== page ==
Increasingly,Â we can seeÂ a variety of clinical conditions for which non-invasive, computerized cognitive training programs can play a role both as first line interventions and post diagnosis to complement existing treatments. In conditions such as stroke, traumatic brain injury, and attention deficits disorders some programs are getting traction and building practitioner networks.
Stroke / Traumatic Brain Injury
For many years, neuropsychologists have used cognitive rehabilitation to help patients suffering from strokes (cerebrovascular accident or CVA) and traumatic brain injury (TBI). Cognitive rehabilitation aims at establishing brain functional changes by (a) restructuring previously learned behaviors, and (b) establishing new cognitive patterns thanks to compensatory mechanisms. It offers retraining in the ability to think, use judgment, make decisions, as well as to rehabilitate verbal and visuo-spatial skills, memory, attention, and other functions which may suffer following CVA or TBI. Along with other tools, cognitive exercises, including computer-assisted strategies are used during the training. The development and validation of new brain training software is thus important in this area.
Two recent, comprehensive literature reviews by Cicerone (2000, 2005) on evidence based cognitive rehabilitation found out that cognitive rehabilitation provides significant benefit when compared with alternative treatments. The analysis covered 47 treatment comparisons representing 1801 patients.
NovaVision is an example of a computerized program used in the clinical field. NovaVision obtained 510(k) clearance by the FDA in April 2003 for its “Vision Restoration Therapy.” The intended use of this program is the “diagnosis and improvement of visual functions in patients with impaired vision that may have resulted from stroke, trauma, inflammation, surgical removal of brain tumors or brain surgery.” Note that NovaVision’s product had received prior clinical validation. In 1998, in Nature Medicine, Kasten and colleagues showed that vision can be improved in patients with visual-field defects thanks to the repetitive computerized stimulation of the visual field provided by NovaVision’s product.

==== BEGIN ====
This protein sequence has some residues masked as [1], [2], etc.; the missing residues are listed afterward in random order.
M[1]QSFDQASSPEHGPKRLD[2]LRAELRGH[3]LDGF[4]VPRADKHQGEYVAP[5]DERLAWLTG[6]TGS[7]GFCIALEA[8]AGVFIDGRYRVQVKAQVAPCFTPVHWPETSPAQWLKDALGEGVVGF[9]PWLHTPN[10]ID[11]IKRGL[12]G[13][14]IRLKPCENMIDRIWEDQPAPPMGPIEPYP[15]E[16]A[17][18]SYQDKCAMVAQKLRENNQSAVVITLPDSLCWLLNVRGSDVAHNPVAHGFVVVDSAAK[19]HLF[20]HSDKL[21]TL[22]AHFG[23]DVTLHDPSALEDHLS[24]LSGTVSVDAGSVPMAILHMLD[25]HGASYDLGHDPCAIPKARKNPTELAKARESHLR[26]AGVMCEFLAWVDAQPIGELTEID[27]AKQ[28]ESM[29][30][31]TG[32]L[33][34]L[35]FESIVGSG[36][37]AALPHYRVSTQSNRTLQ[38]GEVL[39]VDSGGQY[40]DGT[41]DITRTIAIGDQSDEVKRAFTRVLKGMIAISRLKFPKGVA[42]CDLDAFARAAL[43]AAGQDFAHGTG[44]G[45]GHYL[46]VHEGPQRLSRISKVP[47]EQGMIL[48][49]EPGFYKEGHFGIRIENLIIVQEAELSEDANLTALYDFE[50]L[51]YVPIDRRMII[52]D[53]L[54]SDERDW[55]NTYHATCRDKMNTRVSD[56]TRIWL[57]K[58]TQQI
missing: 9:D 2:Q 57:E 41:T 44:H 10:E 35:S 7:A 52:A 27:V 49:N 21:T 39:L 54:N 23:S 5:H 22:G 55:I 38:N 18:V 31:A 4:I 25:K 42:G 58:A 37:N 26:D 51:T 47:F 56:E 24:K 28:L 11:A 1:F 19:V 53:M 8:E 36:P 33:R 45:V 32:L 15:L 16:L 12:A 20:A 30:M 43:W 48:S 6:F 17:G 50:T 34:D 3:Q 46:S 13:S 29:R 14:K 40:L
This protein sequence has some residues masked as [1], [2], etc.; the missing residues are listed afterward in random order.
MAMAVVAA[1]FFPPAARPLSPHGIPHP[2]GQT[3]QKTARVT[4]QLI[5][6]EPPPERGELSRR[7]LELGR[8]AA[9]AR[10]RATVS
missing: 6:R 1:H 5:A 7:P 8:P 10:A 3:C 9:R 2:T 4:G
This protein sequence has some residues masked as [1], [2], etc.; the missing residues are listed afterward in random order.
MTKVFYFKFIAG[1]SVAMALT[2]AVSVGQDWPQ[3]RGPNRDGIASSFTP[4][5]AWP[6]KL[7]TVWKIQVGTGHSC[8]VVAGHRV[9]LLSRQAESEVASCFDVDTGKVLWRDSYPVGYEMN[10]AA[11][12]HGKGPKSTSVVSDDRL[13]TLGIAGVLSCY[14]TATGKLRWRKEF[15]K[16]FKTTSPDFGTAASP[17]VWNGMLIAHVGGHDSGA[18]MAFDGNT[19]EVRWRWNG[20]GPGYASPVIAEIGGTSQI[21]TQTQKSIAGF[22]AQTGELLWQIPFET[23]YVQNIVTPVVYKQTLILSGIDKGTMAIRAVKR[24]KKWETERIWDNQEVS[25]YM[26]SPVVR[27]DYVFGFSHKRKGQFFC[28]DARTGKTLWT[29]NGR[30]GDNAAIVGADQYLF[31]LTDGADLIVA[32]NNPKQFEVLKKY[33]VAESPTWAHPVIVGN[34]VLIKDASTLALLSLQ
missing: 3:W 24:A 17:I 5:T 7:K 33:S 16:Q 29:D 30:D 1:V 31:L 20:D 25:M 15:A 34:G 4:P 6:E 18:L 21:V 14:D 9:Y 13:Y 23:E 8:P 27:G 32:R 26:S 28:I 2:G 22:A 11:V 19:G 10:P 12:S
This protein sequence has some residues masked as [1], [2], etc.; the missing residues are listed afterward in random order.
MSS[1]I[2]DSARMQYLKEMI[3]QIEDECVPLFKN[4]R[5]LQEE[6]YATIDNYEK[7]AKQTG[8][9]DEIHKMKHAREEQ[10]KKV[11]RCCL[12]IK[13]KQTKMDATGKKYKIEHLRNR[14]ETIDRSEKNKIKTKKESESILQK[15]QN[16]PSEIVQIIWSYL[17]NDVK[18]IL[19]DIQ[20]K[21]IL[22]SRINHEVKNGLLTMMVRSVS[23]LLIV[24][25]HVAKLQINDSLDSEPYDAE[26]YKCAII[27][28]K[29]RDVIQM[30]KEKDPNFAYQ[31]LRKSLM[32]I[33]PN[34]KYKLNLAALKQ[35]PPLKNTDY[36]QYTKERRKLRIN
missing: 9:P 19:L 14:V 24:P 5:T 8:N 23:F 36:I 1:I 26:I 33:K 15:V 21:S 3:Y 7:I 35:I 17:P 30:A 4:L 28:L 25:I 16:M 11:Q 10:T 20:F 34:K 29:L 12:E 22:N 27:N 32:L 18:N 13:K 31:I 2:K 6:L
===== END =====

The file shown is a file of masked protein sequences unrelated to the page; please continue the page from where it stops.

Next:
Recent world events will soon shape the advances made in this area. Indeed, in 2007, given the high rates of Iraq War veterans with TBI (estimated at above 10 percent), Congress authorized an appropriation of close to $20m to conduct research and develop applications to diagnose and treat soldiers with TBI.
Attention deficit disorders
A Center for Disease Control report (2007) estimated that, in 2003, 4.4 million youth between four and seventeen years old lived with diagnosed Attention Deficit Hyperactivity Disorder (ADHD), and 2.5 million of them were being treated for this condition with drugs.
The view of a respected researcher in the field, Dr. Russell Barkley, is gaining ground. Dr. Barkley argues that the main deficit associated with ADHD is the failure to develop the capacity for self-regulation or self control. As a result, specific and important brain processes and functions fail to develop in an optimal way. Dr. Barkley highlights the following four problem areas: working memory, internalization of speech, sense of time, and goal directed behavior.
Following the publication in the Journal of the American Academy of Child and Adolescent Psychiatry of a double-blind controlled clinical trial that showed how working memory training improved a number of non-trained cognitive skills and alleviated behavioral symptoms in children with ADD/ADHD (Klingberg et al, 2005), a network of US clinicians are offering Cogmed’s working memory training.
According to Dr. Arthur Lavin, many school psychologists may be too quick to diagnose ADD/ADHD. This can be misleading and even counterproductive for some children. In addition, it is often the case that drugs are considered as the only potential intervention. Dr Lavin believes that “Up to a point, many kids with attention problems would benefit from educational, not medical, interventions to improve cognitive functions such as working memory.”
This new online resource is based on the content from the book The SharpBrains Guide to Brain Fitness (May 2009, $19.95), by Alvaro Fernandez and Dr. Elkhonon Goldberg.